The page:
Ed Tech Trends

Report: Ed Tech Aids Learning and Eases Student and Staffing Issues

The adoption of technology could facilitate student learning and social interaction. It could also ease the burdens on educators from staff shortages, according to a new report, "The U.S. State of Technology in Education," from Promethean.

Based on responses from over 1,742 educators and 50 students across the country, the report focuses on four key areas: social-emotional learning (SEL), staffing shortages, the future of education, and the student experience. Far from a post-pandemic hoped-for recovery, shortages due to retirement and other factors have shifted more burden on remaining educators, many who are suffering burnout. Ed tech may effectively address problems in these four areas, responses indicate.

Key findings in SEL and staffing issues:

  • 67% of all respondents say SEL is a priority or top priority in their school, but 24% say achievement is prioritized instead.

  • 92% of students say technology helps them connect with their peers.

  • 70% of all respondents say technology is good for experiential and immersive learning and for connecting with the world. More than half agree it is also good for collaborative learning, engaging students, and helping with student behavior and SEL needs.

  • 57% of teachers and staff have had to take on a greater workload.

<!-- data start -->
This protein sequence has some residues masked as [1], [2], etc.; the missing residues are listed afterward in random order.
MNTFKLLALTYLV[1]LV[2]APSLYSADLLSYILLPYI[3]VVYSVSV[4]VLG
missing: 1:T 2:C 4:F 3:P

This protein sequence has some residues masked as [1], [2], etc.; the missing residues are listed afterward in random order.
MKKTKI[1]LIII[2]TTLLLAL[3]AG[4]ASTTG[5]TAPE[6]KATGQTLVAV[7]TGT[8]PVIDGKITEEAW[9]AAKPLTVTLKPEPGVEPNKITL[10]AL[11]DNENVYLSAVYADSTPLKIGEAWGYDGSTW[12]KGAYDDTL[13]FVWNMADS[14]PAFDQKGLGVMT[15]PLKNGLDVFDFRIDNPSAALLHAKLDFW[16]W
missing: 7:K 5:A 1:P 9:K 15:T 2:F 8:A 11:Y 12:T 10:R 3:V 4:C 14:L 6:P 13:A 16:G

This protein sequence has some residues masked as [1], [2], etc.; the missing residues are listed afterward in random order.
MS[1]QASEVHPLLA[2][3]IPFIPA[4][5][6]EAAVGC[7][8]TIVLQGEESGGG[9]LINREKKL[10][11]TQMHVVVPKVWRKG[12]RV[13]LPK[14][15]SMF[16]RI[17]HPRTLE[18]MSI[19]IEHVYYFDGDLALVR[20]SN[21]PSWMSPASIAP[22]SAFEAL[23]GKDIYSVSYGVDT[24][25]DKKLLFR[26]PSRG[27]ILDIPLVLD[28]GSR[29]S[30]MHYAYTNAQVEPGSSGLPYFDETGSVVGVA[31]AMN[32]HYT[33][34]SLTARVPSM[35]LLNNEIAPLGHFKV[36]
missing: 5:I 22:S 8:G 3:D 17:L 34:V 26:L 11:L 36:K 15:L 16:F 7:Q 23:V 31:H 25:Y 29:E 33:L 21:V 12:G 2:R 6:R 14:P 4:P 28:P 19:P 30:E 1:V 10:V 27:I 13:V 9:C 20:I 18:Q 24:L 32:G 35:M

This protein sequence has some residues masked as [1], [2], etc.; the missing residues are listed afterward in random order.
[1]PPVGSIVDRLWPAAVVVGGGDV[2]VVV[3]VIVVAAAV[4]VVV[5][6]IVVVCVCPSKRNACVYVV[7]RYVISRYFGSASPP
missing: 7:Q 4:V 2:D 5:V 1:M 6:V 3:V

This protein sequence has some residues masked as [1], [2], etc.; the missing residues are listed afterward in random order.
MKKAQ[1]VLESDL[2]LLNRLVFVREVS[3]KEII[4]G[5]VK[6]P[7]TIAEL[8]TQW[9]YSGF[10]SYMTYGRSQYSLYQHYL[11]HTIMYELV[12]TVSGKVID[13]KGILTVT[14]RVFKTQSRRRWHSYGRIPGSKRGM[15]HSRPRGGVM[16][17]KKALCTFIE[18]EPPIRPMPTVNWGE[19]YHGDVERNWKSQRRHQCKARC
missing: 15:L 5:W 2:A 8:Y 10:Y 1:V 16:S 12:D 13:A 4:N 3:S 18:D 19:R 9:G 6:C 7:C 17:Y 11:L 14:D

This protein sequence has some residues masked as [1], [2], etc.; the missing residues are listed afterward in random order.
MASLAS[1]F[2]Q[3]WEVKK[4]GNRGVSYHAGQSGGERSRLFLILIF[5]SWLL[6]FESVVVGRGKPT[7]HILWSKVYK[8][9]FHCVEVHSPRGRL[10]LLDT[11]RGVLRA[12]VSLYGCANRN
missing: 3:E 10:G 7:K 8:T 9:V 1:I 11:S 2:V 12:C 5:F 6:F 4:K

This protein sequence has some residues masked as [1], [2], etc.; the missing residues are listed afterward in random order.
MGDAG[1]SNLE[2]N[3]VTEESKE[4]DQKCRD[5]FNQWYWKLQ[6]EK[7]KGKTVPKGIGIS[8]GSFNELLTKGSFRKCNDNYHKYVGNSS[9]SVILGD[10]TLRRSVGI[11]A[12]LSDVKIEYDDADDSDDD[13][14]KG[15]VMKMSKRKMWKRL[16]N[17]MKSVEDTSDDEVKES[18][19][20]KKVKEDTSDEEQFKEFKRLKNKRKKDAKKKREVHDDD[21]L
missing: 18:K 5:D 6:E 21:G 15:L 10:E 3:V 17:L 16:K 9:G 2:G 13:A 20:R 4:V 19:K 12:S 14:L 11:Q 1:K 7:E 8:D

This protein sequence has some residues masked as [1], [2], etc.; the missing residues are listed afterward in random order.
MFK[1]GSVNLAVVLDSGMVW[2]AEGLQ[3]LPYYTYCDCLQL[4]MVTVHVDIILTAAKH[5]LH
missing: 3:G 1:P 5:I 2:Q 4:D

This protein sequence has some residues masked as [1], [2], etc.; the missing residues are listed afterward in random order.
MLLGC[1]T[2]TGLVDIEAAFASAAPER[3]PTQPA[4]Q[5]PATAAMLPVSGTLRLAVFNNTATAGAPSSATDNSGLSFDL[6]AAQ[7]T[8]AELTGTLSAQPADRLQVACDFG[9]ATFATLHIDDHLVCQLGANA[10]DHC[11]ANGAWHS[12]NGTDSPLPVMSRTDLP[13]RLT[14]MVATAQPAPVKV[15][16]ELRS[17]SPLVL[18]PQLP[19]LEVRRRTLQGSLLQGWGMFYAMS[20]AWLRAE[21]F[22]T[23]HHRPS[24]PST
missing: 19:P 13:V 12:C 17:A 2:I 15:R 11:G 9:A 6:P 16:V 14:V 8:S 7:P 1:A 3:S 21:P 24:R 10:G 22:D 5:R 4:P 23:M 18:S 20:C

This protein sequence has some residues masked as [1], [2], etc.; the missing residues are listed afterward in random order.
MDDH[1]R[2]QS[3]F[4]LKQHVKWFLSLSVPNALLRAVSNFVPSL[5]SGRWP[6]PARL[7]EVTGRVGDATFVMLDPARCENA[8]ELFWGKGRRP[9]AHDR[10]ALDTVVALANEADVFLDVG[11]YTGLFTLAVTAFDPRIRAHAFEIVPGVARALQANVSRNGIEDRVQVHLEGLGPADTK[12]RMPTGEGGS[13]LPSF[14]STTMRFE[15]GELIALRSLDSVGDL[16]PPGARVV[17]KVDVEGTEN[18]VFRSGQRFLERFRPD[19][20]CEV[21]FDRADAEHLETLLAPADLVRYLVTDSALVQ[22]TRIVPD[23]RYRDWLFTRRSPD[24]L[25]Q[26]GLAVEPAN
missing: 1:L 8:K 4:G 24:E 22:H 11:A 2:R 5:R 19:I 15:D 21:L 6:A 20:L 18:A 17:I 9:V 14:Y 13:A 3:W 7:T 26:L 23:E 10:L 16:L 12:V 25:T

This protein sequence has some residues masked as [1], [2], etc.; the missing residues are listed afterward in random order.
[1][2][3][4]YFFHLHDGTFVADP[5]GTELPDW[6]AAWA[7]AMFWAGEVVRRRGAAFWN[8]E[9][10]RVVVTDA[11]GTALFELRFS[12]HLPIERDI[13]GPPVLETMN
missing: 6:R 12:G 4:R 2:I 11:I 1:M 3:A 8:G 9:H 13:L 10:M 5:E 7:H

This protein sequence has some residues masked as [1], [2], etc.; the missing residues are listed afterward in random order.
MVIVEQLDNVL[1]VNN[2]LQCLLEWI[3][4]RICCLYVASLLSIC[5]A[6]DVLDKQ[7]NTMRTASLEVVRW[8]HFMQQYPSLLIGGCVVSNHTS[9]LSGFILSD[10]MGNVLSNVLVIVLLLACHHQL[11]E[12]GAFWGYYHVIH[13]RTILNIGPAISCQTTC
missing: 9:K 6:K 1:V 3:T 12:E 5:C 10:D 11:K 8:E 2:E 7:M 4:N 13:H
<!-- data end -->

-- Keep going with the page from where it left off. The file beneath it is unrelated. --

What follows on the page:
• 70% say schools expect educators to work around these problems.

  • 59% say ed tech improves their teaching quality, 53% say it aids lesson planning, and 52% say it aids lesson delivery.

  • 80% say their confidence in using ed tech has increased significantly, increased somewhat, or stayed the same.

The overall conclusion in these two areas is that technology promotes and enhances both SEL and learning, and schools would do well to adopt ed tech and training that facilitates it and eases the burdens on educators.

As for the type of ed tech, online content and front-of-class technology are the most popular and helpful teaching and SEL tools, respondents say. The recent explosion of AI is being felt in education, as teachers and staff are getting more comfortable using it. More than half of respondents believe that In the next three years, the “digital fluency” of both educators and students will improve. Of the most pressing issues facing education today, 32% feel tech access and digital equity are most important, with infrastructure to provide internet connectivity being key.

Finally, 90% of students acknowledge their teachers work hard to keep up with technology and provide quality education, but 60% wish for more interesting lessons and see technology as a way to facilitate this — if only their schools could provide it.

To read the full report, visit Promethean’s download page.

About the Author

Kate Lucariello is a former newspaper editor, EAST Lab high school teacher and college English teacher.